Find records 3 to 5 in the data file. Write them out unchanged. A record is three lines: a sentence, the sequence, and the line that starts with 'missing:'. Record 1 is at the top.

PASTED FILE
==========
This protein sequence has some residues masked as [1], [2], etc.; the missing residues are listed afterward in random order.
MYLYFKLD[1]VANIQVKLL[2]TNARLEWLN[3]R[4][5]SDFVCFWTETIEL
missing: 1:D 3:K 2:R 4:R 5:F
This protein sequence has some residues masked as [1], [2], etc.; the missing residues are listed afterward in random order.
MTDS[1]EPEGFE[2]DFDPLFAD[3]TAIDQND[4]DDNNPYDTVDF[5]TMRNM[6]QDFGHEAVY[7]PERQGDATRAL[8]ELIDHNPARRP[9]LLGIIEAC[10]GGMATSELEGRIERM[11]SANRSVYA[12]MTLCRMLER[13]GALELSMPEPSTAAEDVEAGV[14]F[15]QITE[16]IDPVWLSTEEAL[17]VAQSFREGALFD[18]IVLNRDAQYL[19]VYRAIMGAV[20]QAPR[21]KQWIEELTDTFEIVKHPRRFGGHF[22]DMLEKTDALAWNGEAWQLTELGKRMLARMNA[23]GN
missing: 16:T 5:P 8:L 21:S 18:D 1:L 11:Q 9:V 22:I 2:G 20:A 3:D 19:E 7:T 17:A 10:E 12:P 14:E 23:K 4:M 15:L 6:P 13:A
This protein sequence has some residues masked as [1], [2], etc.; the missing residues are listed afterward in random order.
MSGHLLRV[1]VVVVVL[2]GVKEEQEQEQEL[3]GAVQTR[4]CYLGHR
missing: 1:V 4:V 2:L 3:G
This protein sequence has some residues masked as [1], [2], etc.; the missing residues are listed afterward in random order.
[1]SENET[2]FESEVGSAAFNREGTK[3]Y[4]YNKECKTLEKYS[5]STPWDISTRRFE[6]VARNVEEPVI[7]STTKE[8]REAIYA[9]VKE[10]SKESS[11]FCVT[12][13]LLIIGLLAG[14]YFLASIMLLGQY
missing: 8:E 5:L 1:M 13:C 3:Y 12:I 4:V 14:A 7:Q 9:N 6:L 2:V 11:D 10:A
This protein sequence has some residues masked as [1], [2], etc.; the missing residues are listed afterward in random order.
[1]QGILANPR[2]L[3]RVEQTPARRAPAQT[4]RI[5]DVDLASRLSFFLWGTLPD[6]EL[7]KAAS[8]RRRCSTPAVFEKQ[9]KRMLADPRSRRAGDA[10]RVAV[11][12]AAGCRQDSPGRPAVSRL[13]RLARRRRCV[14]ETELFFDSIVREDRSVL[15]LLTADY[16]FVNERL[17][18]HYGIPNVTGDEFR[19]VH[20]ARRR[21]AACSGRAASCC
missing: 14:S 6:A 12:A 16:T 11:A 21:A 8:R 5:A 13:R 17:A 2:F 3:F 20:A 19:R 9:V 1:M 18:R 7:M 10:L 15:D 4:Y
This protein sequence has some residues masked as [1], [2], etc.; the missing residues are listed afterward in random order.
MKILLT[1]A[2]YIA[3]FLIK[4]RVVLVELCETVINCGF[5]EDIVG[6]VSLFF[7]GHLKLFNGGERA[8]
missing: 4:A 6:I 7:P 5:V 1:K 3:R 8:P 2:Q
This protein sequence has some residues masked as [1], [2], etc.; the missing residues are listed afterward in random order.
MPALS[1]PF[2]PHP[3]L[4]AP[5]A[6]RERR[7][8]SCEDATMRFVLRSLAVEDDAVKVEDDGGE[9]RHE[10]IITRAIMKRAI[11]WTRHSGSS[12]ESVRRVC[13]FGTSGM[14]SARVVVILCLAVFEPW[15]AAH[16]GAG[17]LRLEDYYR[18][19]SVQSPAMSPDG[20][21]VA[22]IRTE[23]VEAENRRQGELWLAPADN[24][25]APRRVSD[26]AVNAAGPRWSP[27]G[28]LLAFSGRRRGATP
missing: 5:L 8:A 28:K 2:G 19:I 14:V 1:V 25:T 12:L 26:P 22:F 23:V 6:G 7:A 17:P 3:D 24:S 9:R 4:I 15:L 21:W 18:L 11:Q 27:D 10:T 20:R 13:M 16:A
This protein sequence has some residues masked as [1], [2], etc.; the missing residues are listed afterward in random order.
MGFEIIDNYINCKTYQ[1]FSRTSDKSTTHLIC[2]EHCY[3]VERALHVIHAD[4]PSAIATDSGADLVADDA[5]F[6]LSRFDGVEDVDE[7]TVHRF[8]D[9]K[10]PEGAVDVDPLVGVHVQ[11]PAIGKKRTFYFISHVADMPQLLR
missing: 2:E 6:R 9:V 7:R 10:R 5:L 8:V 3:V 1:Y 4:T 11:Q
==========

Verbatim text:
This protein sequence has some residues masked as [1], [2], etc.; the missing residues are listed afterward in random order.
MSGHLLRV[1]VVVVVL[2]GVKEEQEQEQEL[3]GAVQTR[4]CYLGHR
missing: 1:V 4:V 2:L 3:G
This protein sequence has some residues masked as [1], [2], etc.; the missing residues are listed afterward in random order.
[1]SENET[2]FESEVGSAAFNREGTK[3]Y[4]YNKECKTLEKYS[5]STPWDISTRRFE[6]VARNVEEPVI[7]STTKE[8]REAIYA[9]VKE[10]SKESS[11]FCVT[12][13]LLIIGLLAG[14]YFLASIMLLGQY
missing: 8:E 5:L 1:M 13:C 3:Y 12:I 4:V 14:A 7:Q 9:N 6:L 2:V 11:D 10:A
This protein sequence has some residues masked as [1], [2], etc.; the missing residues are listed afterward in random order.
[1]QGILANPR[2]L[3]RVEQTPARRAPAQT[4]RI[5]DVDLASRLSFFLWGTLPD[6]EL[7]KAAS[8]RRRCSTPAVFEKQ[9]KRMLADPRSRRAGDA[10]RVAV[11][12]AAGCRQDSPGRPAVSRL[13]RLARRRRCV[14]ETELFFDSIVREDRSVL[15]LLTADY[16]FVNERL[17][18]HYGIPNVTGDEFR[19]VH[20]ARRR[21]AACSGRAASCC
missing: 14:S 6:A 12:A 16:T 11:A 21:A 8:R 5:A 13:R 17:A 2:F 3:F 20:A 19:R 9:V 1:M 18:R 7:M 10:L 15:D 4:Y